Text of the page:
The clients, a boutique law office in downtown Los Angeles, contacted us to design prior to the Covid pandemic. The brief needed to be re-investigated soon after. In 2020, the Covid-19 pandemic resulted in almost 70 percent of full-time employees working from home. Working from home was becoming the norm and the loft became their new office. French architect Jean Nouvel once said that 'apartments make better places to work than offices'. We envisioned an approach along that idea. The concept revolved around keeping the spirit of a creative live-work loft alive, while adapting the space to fully a functioning office. We were confident this mode of work was not going away soon and needed to address this urgent issue with a long-term approach. The 1450 sf space allows for a socially distanced private law office. Spaces, small, medium and large, are arranged in a single bay while keeping collaboration areas at the core. The renovation maintained a minimal environment where public and private areas were separated but open circulation flow was retained. A shared open pantry and reading lounge sit at the center of the design with glass box offices bookending on either side with glass partitions and glass sliding doors keeping spaces isolated while allowing visual transparency. Creative loft spaces are often left open and unprogrammed, and we were particular in avoiding easy solutions that would not last changes in situation. Spaces are adaptable back to living, should the need arise. A full closet and bathroom space, along with convertible suite area, speak to that flexibility. We took care to keep alive the interface between traces of living, and its adaptability to an office. The resulting space - a play on the fact that a loft space was adapted to legal use - was nicknamed "Law_Suite".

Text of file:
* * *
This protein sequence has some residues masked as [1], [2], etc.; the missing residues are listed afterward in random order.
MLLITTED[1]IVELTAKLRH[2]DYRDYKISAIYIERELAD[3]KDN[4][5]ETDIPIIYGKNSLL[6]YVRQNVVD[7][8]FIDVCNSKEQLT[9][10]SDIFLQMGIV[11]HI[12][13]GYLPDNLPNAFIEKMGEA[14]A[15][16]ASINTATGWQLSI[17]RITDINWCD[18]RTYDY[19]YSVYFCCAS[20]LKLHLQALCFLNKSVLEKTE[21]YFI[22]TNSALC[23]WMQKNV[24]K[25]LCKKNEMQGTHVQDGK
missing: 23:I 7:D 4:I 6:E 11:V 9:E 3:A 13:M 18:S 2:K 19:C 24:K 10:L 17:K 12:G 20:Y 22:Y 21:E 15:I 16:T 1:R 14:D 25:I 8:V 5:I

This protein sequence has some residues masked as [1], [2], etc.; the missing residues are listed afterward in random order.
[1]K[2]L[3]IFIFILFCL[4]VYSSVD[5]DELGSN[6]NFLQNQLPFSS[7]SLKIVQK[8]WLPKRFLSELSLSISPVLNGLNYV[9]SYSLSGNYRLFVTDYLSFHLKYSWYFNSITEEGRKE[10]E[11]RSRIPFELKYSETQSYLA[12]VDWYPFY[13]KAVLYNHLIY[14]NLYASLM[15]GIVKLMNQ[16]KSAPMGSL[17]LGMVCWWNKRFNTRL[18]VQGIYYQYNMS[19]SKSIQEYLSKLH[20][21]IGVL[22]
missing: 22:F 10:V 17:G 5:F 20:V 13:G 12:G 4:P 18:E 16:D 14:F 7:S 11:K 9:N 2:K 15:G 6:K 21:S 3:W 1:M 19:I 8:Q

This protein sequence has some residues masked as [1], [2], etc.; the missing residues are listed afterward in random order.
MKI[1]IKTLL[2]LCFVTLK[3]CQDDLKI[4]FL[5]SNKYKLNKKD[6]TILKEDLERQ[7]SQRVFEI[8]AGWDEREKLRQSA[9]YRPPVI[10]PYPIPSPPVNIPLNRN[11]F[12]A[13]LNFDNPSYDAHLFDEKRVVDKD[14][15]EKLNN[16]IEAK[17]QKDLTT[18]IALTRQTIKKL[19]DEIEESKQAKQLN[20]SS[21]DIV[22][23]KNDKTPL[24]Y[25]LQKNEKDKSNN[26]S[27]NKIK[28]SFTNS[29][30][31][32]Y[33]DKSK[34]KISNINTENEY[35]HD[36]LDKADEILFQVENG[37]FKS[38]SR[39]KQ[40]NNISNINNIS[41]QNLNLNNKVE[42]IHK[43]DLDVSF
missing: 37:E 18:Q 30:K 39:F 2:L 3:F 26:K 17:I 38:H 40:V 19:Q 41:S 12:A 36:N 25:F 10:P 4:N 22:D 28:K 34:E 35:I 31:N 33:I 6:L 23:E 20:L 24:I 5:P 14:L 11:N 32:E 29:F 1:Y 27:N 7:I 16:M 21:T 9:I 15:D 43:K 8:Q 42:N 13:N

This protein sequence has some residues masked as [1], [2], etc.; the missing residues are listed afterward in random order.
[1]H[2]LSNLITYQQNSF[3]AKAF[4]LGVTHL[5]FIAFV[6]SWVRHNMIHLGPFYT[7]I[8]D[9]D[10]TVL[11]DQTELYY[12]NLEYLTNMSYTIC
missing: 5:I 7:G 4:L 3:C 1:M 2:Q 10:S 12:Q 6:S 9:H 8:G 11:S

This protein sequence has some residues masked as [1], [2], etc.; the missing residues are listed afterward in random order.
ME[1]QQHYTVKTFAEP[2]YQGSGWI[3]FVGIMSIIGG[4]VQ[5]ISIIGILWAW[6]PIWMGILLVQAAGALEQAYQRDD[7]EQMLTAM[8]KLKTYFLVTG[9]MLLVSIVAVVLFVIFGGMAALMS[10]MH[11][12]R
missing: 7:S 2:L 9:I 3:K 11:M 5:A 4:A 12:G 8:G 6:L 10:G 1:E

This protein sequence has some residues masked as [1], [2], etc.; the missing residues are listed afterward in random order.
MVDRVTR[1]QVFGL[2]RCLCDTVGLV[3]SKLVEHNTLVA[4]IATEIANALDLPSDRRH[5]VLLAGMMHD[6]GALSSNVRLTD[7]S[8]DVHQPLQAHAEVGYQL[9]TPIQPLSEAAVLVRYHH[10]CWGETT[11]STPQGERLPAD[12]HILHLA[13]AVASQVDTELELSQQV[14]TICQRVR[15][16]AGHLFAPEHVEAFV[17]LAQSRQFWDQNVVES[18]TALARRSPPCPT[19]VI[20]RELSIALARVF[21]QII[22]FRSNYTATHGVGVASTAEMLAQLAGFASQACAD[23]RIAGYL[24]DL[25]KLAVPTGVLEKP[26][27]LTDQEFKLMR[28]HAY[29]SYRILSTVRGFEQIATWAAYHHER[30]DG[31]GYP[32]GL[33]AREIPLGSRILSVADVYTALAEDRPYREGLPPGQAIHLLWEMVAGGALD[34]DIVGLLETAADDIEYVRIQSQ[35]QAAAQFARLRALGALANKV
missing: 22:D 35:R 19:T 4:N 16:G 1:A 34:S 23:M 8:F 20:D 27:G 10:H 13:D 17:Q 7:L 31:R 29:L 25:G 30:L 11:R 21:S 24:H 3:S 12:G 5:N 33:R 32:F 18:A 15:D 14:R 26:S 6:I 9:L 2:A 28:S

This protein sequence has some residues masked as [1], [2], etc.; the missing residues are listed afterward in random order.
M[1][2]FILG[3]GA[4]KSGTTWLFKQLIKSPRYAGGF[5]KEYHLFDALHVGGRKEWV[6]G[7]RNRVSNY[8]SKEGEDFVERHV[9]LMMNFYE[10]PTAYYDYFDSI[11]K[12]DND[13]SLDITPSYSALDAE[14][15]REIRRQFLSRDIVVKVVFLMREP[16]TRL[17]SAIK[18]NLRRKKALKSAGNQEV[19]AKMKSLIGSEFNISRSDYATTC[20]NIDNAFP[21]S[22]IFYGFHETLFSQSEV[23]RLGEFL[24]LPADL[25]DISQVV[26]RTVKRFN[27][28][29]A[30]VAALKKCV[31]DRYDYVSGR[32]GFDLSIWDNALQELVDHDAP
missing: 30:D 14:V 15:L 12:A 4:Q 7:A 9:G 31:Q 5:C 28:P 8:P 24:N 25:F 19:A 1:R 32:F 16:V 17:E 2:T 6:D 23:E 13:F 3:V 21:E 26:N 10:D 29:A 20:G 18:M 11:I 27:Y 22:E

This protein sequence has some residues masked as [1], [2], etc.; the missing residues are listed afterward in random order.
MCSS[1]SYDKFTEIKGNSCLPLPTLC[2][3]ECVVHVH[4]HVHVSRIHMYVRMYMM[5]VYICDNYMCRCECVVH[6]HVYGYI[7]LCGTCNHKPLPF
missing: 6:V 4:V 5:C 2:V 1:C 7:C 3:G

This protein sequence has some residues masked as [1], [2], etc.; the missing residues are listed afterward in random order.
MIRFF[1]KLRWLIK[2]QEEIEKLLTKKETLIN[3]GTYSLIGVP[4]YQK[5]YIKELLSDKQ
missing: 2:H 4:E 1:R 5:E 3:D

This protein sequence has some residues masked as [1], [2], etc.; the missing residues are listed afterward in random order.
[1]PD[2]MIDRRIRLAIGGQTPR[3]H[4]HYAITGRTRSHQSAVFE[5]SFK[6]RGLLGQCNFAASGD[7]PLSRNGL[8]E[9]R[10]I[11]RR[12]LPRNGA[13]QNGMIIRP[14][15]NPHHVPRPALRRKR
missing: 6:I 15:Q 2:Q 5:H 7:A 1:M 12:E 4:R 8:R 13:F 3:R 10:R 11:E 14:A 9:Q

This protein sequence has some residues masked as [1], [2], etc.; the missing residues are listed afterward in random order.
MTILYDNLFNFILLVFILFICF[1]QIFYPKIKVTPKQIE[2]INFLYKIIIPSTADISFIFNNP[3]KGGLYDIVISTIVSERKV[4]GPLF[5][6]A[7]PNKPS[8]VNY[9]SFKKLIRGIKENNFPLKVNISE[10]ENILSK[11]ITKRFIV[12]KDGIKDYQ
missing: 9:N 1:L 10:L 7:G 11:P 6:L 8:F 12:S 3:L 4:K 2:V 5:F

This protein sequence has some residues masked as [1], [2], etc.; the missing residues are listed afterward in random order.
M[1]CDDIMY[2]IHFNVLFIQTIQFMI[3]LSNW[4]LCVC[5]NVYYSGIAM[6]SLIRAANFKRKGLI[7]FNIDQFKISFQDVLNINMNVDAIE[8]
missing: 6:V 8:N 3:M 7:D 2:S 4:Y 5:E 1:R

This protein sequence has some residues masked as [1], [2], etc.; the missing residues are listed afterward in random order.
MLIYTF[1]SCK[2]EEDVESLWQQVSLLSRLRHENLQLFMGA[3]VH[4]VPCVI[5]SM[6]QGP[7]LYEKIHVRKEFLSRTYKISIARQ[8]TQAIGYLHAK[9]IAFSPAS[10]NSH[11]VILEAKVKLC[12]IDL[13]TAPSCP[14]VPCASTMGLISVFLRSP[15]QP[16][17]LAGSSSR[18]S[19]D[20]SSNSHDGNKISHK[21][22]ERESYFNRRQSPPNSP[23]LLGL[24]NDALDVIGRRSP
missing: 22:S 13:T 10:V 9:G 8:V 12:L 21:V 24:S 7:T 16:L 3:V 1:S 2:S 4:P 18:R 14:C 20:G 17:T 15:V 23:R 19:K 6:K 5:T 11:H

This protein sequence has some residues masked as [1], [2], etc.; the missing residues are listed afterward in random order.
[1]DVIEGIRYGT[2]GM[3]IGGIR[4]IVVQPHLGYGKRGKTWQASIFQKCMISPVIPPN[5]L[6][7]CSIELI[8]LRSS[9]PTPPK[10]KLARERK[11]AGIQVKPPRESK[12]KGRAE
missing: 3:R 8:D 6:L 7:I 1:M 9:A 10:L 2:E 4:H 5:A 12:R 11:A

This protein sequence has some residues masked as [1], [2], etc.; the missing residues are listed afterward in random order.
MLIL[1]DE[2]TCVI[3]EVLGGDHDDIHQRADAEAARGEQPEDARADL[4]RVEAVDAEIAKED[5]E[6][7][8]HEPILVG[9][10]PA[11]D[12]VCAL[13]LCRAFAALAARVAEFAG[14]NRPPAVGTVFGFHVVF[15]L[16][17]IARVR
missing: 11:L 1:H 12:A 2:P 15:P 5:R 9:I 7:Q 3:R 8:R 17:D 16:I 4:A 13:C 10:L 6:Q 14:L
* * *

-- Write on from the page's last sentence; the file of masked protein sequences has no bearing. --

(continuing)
As a small firm of less than ten employees, we take care to deeply craft our design. We listened to our clients’ needs and through the process understood they needed an alternative perspective. We inverted the program. Current convention dictates imposing workplace needs on a home. What could have been a loft with a workspace superimposed artificially was transformed instead, into a functioning office that could double-up as a residence.
Photographer: Jasper Sanidad